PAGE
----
I rejoiced greatly when my GF started cutting properly, but now it’s cutting a bit too well… it over heats constantly. I can cut 1/8” acrylic okay, but wood or draft board overheats. 1/4” ANYTHING is totally out, overheats to the point it never recovers and starts cutting again; just sits running and running for hours. I’ve cleaned and cleaned, checked everything suggested at least 3 times. Don’t know what to do except I did buy a new plate (?) with auxiliary fan, and have been considering installing it- mostly because of the overheating, but also because the poor thing keeps losing its head. (My husband’s advice was to tell it to look between its legs :rofl:). Are there any more sensible options?

What’s the temperature of the environment you’re using it in? When you say it overheats, I assume you’re getting a cooling down message in the software… but you’re not seeing an unusual amount of flames or charring. Is that correct?

You did say you’ve checked and cleaned everything suggested, but folks reading this don’t know what was suggested, so it’s hard to make further suggestions. Maybe you could be more specific. The way I have my machine set up, I learned it’s easy to accidentally block the air intake on the right side… I used to have a tendency to put papers there and it sucks them right up against the vent.

I’m not sure what your references to a plate and “losing its head” are.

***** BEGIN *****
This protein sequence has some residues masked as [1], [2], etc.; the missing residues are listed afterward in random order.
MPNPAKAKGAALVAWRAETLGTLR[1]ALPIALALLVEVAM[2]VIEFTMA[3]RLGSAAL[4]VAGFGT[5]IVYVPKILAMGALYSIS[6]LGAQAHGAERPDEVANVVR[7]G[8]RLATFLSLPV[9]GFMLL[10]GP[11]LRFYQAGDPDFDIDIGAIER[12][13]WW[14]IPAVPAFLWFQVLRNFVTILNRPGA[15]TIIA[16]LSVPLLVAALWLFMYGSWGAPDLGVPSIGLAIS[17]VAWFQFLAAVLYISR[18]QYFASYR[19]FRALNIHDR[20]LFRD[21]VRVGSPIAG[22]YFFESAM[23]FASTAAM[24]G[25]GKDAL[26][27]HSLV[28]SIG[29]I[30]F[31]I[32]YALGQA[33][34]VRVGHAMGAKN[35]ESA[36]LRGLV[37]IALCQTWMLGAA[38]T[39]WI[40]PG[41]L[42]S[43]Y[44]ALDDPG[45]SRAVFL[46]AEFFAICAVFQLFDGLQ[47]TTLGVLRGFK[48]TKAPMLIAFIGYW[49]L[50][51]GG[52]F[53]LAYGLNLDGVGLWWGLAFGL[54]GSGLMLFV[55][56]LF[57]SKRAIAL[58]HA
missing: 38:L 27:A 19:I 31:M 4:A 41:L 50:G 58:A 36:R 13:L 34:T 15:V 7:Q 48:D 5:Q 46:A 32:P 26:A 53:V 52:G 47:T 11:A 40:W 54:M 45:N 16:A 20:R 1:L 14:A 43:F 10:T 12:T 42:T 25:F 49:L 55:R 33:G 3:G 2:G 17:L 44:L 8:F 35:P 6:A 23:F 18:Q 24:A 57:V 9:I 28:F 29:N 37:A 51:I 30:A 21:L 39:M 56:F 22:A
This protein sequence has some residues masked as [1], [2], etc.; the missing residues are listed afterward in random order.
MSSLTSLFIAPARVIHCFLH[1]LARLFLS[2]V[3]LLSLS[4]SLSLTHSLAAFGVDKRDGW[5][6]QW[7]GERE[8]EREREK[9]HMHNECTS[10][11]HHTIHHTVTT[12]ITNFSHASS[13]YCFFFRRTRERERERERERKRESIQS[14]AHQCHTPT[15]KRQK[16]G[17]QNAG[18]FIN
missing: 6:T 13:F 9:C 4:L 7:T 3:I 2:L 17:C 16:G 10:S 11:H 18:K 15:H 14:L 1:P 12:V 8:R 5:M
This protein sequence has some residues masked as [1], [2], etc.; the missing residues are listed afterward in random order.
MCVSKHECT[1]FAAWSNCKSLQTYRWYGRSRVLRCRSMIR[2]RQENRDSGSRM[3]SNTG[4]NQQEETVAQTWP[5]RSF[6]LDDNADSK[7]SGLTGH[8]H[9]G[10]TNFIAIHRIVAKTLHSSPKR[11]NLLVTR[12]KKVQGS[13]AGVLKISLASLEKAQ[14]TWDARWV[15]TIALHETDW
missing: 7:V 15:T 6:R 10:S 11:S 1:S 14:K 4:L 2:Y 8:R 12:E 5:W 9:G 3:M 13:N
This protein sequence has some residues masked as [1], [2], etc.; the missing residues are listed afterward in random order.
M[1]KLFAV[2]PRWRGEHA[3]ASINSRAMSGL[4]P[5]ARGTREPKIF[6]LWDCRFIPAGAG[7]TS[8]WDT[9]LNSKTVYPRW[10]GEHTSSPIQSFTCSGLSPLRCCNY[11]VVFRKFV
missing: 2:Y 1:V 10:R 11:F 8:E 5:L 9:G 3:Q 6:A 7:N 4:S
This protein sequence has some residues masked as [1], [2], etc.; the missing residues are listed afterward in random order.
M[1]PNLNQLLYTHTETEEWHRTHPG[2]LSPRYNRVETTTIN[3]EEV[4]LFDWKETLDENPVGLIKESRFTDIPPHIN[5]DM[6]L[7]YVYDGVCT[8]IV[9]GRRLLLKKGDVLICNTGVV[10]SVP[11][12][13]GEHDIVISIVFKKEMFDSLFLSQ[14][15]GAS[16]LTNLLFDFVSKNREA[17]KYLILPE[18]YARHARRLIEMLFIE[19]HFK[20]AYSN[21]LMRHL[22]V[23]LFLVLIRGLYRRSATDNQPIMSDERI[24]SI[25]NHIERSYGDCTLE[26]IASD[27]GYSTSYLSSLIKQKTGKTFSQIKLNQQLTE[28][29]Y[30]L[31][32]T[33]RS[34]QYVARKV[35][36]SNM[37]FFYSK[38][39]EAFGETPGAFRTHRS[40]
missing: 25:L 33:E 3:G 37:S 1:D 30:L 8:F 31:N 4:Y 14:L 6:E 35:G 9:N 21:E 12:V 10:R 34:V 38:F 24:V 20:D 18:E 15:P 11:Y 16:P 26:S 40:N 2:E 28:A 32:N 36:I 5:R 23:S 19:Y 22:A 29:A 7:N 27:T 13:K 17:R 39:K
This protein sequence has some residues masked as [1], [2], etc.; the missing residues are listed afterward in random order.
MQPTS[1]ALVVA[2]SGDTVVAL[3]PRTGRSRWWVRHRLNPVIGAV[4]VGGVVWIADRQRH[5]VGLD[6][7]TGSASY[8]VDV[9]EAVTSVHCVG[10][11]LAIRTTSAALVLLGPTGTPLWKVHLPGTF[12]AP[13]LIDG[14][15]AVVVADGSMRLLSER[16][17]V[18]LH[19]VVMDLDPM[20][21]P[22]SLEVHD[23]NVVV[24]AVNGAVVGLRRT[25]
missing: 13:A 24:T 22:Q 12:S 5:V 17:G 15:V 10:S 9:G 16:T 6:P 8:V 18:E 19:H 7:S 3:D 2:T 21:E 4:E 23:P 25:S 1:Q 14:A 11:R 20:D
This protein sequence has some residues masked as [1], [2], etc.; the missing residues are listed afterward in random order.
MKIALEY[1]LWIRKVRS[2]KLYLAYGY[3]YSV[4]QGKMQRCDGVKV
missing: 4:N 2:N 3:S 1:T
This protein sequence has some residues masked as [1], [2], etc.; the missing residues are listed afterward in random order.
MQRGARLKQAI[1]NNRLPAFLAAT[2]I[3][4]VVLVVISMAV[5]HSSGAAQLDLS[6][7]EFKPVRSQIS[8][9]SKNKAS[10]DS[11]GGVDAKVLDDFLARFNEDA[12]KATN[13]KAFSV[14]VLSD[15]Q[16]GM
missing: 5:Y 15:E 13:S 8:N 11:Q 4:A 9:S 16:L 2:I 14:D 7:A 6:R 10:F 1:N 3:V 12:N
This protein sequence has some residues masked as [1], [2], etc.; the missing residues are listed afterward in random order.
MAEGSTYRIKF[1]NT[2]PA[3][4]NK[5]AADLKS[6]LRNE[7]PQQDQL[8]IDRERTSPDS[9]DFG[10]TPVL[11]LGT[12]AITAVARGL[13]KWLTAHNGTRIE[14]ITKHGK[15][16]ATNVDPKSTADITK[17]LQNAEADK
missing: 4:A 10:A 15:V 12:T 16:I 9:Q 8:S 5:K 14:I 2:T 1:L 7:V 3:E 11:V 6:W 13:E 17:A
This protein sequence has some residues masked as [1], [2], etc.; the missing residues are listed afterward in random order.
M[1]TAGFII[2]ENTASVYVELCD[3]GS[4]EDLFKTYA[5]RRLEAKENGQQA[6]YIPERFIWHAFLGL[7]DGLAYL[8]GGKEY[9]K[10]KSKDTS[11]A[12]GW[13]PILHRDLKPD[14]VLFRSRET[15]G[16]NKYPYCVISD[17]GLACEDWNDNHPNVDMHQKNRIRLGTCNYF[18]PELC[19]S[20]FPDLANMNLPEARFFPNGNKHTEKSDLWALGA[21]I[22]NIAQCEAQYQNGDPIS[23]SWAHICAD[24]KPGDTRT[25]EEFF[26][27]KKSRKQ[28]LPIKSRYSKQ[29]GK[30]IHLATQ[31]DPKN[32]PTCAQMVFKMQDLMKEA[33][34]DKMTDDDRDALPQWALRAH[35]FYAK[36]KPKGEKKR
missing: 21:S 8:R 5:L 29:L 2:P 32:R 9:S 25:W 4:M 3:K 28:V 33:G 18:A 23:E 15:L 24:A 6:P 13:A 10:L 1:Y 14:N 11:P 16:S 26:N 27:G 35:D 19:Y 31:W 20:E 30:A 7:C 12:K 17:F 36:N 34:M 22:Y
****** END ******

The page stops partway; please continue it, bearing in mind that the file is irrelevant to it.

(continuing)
Ultimately, it comes down to having a sufficient amount of sufficiently cool air entering the machine, and that air passing over the parts that need to be cooled, and those parts not being covered in a dust blanket, and the coolant system functioning correctly, and the temperature sensors functioning correctly. The sensible options for troubleshooting are to systematically go through each of those possibilities and find the fault.

Have you contacted Glowforge support? They have access to diagnostic logs from the machine and can see what numbers the sensors are reporting. Unfortunately, we can’t (easily) do that on our own, nor do we have the information necessary to interpret them.


+++ everything @chris1 said!
only addition, make sure the sides of the glowforge are free of things, air intakes is esp important at the right front and side of your glowforge!


As has been mentioned, cooling is provided by airflow through the machine, primarily driven by the exhaust fan at the back during the job. The metal grate behind that fan can become completely caked over with debris from cutting until not enough air can get out of the case. Some people run their exhaust hose out to a screened window, where the screen can become caked over with the same debris until air can’t move through that either. Either of those things will prevent enough air from moving through the Glowforge to keep the tube cool. If the room temperature is near or above the maximum operating temperature for the machine (75F for a Basic/Plus or 81F for a Pro), then it’ll never cool down in that situation either.


He mentioned that

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